The types and severity of diseases that affect crops are also changing. For example, incidences of Fusarium ear blight on wheat are increasing due to a rise in temperature and rainfall. These can produce mycotoxins that make wheat inedible and cause crop losses of up to 60%.

Invasive alien species

Invasive alien species are among the main causes of biodiversity loss and species extinctions, and the proliferation of invasive species is often exacerbated by climate change. Native to South America, the water hyacinth (Eichhornia crassipes) can now be found in parts of every continent except Antarctica, and it is expected to increase its range as the climate warms. The hyacinth deoxygenates rivers, killing fish populations, which in turn reduces income and food supply for local communities.  

Carbon sinks become sources

Climate change affects the ability of plant species to sequester carbon, turning carbon sinks into carbon sources. Warmer temperatures are also increasingly leading to tree death caused by disease, drought conditions and an upsurge in the number and severity of forest fires, which leads to an increase in carbon emissions.

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Warmer egg incubation periods lead to skewed gender ratios of the Endangered green sea turtle (Chelonia mydas)

© Andre Seale / IUCN Photo Library

What can be done?

Efforts to conserve species and mitigate the impacts of climate change require an approach that includes meeting climate targets, conserving and securing habitats, and helping species adapt.

Reduce CO2 emissions. Long-term and cohesive actions to meet Paris Agreement targets for emissions reductions can prevent temperature increases from exceeding the critical 2° threshold. This will have greatest impact on reducing the impacts of climate change on species and ensuring ecosystems continue to provide habitats for species and their wide-ranging services to people.

Help nature to help people. By functioning as carbon sinks, ecosystems like forests, wetlands and tundra combat climate change and play a key role in helping countries meet their Paris Agreement targets. Restoring ecosystems and reforesting in biodiversity-friendly ways with climate-change resilient species can further increase their effectiveness. Nature can also help people adapt. For example, conserving coastal species such as mangroves and coral provides an ongoing source of food and supports livelihoods, while also providing protection from tsunamis, storm surges, and other extreme weather caused by climate change.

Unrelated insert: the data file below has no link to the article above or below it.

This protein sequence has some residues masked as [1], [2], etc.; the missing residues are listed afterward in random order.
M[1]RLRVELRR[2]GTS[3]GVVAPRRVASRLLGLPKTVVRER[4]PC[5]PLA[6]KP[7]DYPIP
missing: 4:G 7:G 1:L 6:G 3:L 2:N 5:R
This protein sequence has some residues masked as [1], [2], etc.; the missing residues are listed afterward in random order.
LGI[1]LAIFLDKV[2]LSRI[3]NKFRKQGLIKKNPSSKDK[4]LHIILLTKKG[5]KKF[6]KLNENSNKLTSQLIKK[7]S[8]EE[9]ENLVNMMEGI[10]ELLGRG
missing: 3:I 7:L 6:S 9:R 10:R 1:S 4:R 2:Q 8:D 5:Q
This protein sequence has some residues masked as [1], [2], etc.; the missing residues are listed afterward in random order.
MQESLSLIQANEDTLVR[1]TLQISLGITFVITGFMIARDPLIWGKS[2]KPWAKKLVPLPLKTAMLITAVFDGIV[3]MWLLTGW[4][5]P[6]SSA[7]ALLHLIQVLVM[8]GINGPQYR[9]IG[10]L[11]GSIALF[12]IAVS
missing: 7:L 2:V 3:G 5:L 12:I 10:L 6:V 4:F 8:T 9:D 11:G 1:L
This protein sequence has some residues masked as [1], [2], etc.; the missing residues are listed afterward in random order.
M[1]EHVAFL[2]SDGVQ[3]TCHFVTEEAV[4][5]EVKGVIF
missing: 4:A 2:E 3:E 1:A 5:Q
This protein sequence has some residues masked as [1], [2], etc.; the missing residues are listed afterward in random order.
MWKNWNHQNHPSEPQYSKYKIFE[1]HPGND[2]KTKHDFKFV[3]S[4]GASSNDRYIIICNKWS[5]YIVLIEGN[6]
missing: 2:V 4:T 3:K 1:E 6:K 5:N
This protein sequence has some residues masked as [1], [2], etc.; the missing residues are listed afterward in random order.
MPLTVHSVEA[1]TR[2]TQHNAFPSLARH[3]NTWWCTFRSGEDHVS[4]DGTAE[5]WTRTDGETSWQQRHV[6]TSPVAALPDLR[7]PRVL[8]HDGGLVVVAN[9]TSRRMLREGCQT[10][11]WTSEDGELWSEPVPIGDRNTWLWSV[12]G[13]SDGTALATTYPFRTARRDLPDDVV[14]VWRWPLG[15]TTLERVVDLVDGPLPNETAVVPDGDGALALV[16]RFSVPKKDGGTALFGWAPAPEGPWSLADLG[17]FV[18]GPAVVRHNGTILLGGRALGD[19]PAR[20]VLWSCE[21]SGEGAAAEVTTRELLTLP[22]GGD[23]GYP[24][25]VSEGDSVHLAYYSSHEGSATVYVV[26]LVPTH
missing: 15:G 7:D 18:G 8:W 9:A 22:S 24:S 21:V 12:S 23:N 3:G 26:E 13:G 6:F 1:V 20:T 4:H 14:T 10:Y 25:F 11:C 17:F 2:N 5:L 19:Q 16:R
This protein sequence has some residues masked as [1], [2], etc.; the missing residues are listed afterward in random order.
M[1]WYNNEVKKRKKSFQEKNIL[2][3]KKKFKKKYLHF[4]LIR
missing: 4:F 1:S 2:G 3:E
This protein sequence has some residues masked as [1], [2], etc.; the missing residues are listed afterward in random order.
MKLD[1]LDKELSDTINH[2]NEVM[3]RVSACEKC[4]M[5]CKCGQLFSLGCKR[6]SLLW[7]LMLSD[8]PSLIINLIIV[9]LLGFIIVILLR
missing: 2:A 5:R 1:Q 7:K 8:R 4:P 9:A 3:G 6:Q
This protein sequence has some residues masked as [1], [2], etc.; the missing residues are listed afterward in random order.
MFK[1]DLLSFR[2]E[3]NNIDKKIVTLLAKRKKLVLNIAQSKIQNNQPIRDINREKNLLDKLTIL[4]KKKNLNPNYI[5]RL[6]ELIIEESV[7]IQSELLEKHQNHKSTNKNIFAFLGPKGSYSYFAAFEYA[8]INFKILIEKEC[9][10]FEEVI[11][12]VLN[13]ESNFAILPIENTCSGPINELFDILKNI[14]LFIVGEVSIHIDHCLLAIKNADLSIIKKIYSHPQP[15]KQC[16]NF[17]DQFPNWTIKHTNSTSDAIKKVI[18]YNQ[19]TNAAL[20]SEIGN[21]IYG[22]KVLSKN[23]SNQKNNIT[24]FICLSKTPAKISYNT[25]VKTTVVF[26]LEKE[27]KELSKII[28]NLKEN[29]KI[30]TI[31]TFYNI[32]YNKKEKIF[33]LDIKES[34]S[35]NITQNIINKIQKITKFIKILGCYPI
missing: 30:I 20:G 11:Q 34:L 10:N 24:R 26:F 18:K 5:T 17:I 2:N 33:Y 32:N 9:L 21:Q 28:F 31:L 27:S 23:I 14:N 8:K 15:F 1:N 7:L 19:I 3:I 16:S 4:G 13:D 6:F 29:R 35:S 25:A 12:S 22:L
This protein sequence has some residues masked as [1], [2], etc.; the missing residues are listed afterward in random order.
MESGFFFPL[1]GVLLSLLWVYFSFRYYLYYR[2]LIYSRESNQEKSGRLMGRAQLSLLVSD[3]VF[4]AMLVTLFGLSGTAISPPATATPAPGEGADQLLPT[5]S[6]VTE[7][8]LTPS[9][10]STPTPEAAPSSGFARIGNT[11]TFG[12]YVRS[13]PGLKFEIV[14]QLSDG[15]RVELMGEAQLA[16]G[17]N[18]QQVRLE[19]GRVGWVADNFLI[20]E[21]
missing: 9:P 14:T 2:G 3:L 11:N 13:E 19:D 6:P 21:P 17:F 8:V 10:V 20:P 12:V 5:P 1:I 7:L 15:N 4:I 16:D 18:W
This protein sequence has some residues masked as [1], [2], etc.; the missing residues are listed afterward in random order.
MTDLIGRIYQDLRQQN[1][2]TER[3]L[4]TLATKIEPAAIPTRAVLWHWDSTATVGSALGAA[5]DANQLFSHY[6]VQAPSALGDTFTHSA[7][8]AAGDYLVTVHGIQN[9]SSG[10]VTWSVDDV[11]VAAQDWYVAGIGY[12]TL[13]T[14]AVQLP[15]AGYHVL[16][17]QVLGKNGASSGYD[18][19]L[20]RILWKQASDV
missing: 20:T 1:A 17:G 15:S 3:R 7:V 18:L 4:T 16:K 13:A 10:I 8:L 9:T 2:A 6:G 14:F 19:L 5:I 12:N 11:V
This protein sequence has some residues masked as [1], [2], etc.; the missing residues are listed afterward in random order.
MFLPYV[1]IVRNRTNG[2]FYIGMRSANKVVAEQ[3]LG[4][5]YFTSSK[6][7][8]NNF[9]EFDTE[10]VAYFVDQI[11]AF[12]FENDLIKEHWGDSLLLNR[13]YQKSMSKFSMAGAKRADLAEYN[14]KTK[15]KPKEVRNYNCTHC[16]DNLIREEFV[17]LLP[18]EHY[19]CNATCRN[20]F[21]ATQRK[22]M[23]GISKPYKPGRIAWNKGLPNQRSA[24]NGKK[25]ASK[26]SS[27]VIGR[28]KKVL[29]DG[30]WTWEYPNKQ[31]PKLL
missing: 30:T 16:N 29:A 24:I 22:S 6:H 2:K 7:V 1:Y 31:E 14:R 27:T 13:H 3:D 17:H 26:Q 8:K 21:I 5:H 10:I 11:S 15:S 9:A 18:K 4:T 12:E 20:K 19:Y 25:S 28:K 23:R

Help species cope. Species are the building blocks of ecosystems, and reducing the risks to species posed by climate change is critical. Sound conservation responses include helping species adapt to shifting climates and preparing strategies for coping with extreme weather events such as heat waves, floods and droughts. Minimising non-climate stressors is essential for increasing species’ future resilience to climate change. Humans’ responses to climate change, including changing land use (e.g. planting biofuels) and building hard infrastructure (e.g. wind turbines and dams), may have negative impacts on species if biodiversity is not considered.

Make use of conservation tools. A variety of useful conservation tools is available. The IUCN Red List provides up-to-date information on species’ threat statuses, while the IUCN Species Survival Commission offers guidelines for assessing species’ vulnerability to climate change. The Integrated Biodiversity Assessment Tool (IBAT) provides basic risk screening on biodiversity, enabling governments and businesses to mitigate their impacts on species and biodiversity. The US Army, for example, uses IBAT to better understand how potential bases might affect biodiversity.